Feedback Request: Learning The Basics Roadmap

Hey everyone,

Like many others on here I’m working on improving my 3D skills to eventually be able to make a living as an artist. While I have been dabbling with Blender for a year, my progress has been slow. So in order to remedy the situation I’m building myself an outline of general topics to familiarize myself with in order to get a solid base and take my skills further from there.

The idea being to provide myself with some structure of what to work on first, establish deadlines and gain a solid understanding of the interactions of each step needed to create a rendered scene. Think of it as “Becoming a pro, Step 1”

So here are the topics/subtopics/projects I plan on working on to achieve that:
(no tables, had to improvise)
[/INDENT]ModelingLow Poly
High Poly
Whole scenes
[INDENT]LCD screen
Sound system
[/INDENT]Texturing UV unwrapping
Bump mapping
Normal mapping
Subsurface scatering
[INDENT] Wood table
Brick wall
Polished metal
Brushed metal
[/INDENT] Particles
No Sub-topic
Spiling water
Still water
Cooking milk dipping
[/INDENT]LightingRay tracing
Winter snow glow
Indoor neon
Desk lamp
Street neon
Car headlight
Lens flare
Factory green glowing light
[/INDENT]Rendering Lux render
Mental Ray
[INDENT]Explore each renderer
[/INDENT]Compositing (post processing/ nodes) No Sub-topic
[INDENT] Depth of field
Old picture
[/INDENT]Rigging/ Animating Inverse Kinematics
[INDENT] Walk cycle
Run cycle
Animal walk
Animal run
Crab walk
[/INDENT]Does this list make sense? Are there topics missing/redundant, out of order? Is this even a good approach? Let me know what you think especially if you think I’m demented, the sooner I find out the sooner I can do something about it :wink:

N.B.: Yes that I know that sounds a lot like school, but that won’t start around here for a least another 6 months so why waste time?

WRT the Maya/3DSMax/Blender debate, my understanding is that software choice is largely inconsequential when learning basic concepts since they translate over. i.e. I doubt switching will greatly influence my learning. My gut tells me the differences between each get larger as your skills increase.

Is school out of the question? There must be some good schools up there in Canada because that would definitely be the fastest way to to learn 3d especially if you want to turn it into a career. Learning on your own is about the slowest way to do things. For me this is just a hobby so the slow pace of instruction from self learning doesn’t bother me but I know I would be so far ahead in the 3 years of seriously using Blender if I had gone to a school.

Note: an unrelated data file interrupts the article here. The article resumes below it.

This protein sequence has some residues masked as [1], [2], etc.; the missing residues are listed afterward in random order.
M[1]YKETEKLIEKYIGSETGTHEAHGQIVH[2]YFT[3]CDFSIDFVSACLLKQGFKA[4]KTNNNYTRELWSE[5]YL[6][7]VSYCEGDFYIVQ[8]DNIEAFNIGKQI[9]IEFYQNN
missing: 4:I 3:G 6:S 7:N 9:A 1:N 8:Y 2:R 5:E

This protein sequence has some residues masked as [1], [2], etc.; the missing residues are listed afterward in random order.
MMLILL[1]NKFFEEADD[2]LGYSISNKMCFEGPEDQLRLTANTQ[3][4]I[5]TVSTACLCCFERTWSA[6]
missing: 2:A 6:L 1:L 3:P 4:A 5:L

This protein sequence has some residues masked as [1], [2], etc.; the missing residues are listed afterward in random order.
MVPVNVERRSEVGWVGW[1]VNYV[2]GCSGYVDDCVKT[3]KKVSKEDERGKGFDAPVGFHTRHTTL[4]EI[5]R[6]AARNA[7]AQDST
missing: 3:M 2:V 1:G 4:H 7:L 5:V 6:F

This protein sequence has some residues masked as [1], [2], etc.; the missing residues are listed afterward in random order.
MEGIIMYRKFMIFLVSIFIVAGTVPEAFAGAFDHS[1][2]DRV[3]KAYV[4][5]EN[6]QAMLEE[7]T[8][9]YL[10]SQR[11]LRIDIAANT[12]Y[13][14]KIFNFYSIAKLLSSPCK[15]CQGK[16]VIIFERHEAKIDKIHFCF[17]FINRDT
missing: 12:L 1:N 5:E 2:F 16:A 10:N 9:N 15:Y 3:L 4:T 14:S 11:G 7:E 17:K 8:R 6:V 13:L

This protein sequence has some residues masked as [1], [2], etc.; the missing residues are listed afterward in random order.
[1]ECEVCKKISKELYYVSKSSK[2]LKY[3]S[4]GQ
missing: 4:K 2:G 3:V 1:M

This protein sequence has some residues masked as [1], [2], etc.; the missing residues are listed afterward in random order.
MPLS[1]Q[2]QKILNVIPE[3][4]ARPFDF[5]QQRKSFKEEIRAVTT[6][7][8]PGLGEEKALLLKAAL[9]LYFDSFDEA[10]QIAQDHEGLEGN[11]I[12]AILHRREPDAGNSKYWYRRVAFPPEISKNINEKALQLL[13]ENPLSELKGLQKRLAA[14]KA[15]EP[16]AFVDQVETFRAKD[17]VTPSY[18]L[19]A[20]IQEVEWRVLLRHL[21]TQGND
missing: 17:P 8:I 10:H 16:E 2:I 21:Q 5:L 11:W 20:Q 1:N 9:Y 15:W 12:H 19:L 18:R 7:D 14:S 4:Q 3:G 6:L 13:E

If you have no option but to learn on your own than build up a library of good dvds and books, and check the credentials of the people writing or making the videos or dvds. I have seen a few things been offered for sale by people with zero industrial experience to speak off. If you are going to part with your hard earned money make sure it goes to people who are qualified for what the teach and are not just recyclers and polishers of freely available info.

If I was in your shoes I would probably learn Maya in instead of Blender(killing two birds with one stone). I hardly see any job postings on 3dtotal or cgtalk asking for Blender artists but many for Maya and 3DMax. If you spend time learning Blender you are also going to have to make time to learn Maya which makes zero sense to me because you could be earning money instead of doing that.

If you learn Maya you could easily get a job and learn Blender in your own time. If you learn Blender there is a very real danger that you could sit without a job while you retooled yourself to learn Maya or Max.

School isn’t out of the question at all, it’s simply that the next semester I can apply for is in January and until then I don’t want to be sitting on my thumbs.

As for building a library of learning material that was my next step, I figured I’d prioritize/validate what topics to learn and go get material to learn them. Do the topics make sense?